Car accidents are stressful, and getting in an accident in a company car creates a lot of questions. Am I covered under workers’ compensation? Who pays for my injuries? Who pays for the car?
When Does Workers’ Compensation Cover Car Accidents?
Workers’ compensation insurance covers employees who are injured in the course and scope of employment. If your job requires you to drive to a destination, the driving is within the course and scope of your employment. This includes delivery drivers, couriers, and transportation drivers. It also covers employees who are driving from one location to another after they have begun their work day, as part of their job duties.
Workers’ compensation generally does not cover coming to and going from work. Even though it may be a job requirement to arrive at your workplace every work day, Colorado workers’ compensation law does not consider traveling to or from work to be within the course and scope of employment. The workplace parking lot is considered an extension of the workplace. An employee injured in a car accident in the parking lot, either after arriving at work or before departing at the conclusion of the shift, will generally be considered to be in the course and scope of employment.
A major exception to the rule against coverage while coming to or going from is employees who are in travel status. An employee is in travel status if he or she is required to travel away from home on business. This includes employees who travel from site to site within one workday, and who travel away from home for an extended period of time. Employees traveling for work are generally covered under workers’ compensation from the time they leave home until the time they return. This includes injuries sustained while the employee is not actively completing a work task, but is attending to personal comfort, including eating, hydrating, or sleeping. A major exception to coverage under travel status, however, is when an employee makes a personal deviation from job duties beyond attending to basic personal comfort. The deviation must be unrelated to work duties and confer no benefit on the employer. Examples include shopping for personal use, socializing at a bar, recreating, and exercising. If a car accident occurs when the employee is in route to or during a personal deviation, workers’ compensation may not apply. When the personal deviation is complete, the employee resumes travel status and should be covered by workers’ compensation benefits in the event of an accident.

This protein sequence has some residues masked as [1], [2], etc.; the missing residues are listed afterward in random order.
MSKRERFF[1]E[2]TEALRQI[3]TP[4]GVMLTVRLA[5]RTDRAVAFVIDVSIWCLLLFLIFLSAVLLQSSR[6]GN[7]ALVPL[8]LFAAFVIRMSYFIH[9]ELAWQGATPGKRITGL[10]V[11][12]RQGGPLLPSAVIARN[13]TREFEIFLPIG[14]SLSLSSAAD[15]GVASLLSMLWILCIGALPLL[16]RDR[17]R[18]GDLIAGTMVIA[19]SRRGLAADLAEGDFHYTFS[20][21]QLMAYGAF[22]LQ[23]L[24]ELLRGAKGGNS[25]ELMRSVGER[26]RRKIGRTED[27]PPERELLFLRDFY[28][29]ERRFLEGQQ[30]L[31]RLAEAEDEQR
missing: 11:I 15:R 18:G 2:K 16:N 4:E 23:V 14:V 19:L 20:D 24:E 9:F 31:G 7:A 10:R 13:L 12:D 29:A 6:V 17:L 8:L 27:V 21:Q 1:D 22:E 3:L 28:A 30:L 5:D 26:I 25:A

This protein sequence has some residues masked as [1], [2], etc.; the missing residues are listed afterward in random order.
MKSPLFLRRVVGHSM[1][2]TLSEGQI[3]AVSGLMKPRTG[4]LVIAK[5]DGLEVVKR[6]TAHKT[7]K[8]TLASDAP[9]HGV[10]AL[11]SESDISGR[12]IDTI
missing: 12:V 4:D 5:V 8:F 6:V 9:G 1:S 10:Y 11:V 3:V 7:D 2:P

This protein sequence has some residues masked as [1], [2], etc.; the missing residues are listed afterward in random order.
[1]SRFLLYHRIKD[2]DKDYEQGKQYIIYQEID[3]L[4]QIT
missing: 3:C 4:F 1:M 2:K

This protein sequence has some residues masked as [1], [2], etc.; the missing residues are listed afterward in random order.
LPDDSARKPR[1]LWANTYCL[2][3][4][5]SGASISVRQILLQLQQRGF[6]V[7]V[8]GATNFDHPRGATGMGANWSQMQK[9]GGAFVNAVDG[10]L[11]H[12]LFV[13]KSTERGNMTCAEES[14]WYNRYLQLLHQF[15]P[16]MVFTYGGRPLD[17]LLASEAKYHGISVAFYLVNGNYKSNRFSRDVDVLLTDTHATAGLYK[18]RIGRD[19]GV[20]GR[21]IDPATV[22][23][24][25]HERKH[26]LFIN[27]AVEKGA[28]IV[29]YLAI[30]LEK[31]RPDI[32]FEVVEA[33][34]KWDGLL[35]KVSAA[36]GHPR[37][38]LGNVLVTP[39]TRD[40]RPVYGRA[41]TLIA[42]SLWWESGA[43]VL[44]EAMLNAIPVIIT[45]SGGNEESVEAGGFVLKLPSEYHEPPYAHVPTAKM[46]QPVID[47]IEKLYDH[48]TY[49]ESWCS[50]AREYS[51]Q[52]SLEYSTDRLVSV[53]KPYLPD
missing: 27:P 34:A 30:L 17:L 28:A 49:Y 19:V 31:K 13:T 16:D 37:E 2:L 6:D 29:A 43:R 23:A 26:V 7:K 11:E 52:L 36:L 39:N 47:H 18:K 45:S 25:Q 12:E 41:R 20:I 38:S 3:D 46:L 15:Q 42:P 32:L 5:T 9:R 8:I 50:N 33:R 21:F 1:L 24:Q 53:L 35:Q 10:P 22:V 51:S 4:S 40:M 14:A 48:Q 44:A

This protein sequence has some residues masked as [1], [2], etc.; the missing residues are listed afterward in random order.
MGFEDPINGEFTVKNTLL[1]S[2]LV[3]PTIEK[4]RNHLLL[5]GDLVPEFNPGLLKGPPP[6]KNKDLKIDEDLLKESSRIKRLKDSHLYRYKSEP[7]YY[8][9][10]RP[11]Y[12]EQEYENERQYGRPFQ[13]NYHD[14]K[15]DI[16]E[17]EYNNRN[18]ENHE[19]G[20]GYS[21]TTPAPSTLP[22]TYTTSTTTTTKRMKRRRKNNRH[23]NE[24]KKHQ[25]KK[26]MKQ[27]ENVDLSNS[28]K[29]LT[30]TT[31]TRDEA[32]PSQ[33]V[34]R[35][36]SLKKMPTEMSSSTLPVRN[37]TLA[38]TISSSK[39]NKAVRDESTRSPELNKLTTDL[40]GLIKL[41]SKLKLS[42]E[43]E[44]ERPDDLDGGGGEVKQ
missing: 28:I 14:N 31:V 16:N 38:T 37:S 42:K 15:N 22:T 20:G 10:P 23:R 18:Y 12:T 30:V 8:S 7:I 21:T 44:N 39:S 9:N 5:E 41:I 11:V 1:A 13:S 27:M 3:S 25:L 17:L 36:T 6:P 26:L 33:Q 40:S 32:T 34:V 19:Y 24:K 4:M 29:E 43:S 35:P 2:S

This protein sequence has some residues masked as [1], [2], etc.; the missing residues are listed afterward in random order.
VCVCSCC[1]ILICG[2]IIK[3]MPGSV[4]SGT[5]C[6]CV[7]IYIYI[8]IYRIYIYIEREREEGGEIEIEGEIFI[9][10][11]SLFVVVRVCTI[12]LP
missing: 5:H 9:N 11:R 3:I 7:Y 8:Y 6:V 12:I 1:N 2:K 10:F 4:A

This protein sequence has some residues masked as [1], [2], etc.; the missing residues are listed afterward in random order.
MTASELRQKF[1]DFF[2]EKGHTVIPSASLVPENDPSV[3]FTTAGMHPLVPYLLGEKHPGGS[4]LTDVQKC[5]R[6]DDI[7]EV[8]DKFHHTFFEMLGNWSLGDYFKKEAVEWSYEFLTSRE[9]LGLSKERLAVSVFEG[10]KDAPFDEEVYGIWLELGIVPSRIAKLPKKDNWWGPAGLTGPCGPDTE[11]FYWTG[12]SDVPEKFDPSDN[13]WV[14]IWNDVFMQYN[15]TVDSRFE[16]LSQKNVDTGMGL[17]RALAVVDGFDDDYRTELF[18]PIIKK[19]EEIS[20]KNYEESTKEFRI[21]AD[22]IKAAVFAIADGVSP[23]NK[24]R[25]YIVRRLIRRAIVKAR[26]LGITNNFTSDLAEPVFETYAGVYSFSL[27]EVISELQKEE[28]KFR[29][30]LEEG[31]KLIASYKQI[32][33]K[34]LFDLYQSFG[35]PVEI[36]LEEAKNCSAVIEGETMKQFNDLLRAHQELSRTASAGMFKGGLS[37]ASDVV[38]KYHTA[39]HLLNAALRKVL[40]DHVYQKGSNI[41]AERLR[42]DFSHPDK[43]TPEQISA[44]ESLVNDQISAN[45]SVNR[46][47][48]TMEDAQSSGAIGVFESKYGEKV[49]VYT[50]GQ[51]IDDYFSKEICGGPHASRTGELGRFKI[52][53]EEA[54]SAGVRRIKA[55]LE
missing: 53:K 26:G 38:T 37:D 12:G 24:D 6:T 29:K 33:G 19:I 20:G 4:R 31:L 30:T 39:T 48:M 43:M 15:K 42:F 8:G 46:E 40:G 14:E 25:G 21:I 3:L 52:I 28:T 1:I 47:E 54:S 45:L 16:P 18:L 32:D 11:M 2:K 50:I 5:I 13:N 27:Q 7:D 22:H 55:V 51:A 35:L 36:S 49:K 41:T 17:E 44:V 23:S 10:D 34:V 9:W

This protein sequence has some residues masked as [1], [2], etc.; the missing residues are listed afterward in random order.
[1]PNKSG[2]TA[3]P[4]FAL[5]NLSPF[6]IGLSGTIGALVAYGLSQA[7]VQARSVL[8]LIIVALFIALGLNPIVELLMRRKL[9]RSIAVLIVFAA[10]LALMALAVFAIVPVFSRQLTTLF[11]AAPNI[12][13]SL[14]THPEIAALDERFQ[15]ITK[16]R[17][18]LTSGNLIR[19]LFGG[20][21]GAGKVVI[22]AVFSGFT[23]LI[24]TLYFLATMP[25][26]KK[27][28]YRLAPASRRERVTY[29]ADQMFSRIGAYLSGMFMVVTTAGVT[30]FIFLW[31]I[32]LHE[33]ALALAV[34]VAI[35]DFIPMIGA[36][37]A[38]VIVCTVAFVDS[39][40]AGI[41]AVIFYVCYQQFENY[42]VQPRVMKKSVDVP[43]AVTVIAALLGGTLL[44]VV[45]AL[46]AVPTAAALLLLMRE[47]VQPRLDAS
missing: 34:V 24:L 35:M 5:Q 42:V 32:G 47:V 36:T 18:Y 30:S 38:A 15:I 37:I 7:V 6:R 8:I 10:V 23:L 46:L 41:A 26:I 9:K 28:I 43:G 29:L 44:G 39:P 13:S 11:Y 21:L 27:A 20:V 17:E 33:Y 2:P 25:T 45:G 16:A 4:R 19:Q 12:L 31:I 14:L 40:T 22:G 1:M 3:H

What Damages Are Covered by Workers’ Compensation in a Car Accident?
If an employee is in the course and scope of employment, including travel status, he or she should be entitled to workers’ compensation benefits if involved in a car accident. These benefits include: 1) wage loss benefits for missed work due to work restrictions imposed as a result of the accident; 2) medical benefits; 3) monetary benefits for permanent disability as result of the accident. Workers’ compensation does not cover property damage. This includes damage to the car, and any personal belongings lost or destroyed in the accident. Workers’ compensation also does not include pain and suffering, future lost wages, or loss of consortium.
What If My Work-Related Car Accident Was Another Driver’s Fault?
In some circumstances, an employee injured in a work car accident may be entitled to both workers’ compensation benefits and personal injury recovery from the at-fault driver. The workers’ compensation carrier may be entitled to subrogation rights on some of the benefits paid under the workers’ compensation claim, if the employee receives recovery from the at-fault driver. There are important communications that must be made between the parties in the workers’ compensation case and the personal injury case to protect the injured employee. Having one law firm represent the employee on both claims can greatly facilitate this. At Ramos Law, we have experienced teams of both personal injury attorneys and workers’ comp lawyers in Colorado and Arizona to handle all litigation related to an on-the-job car accident.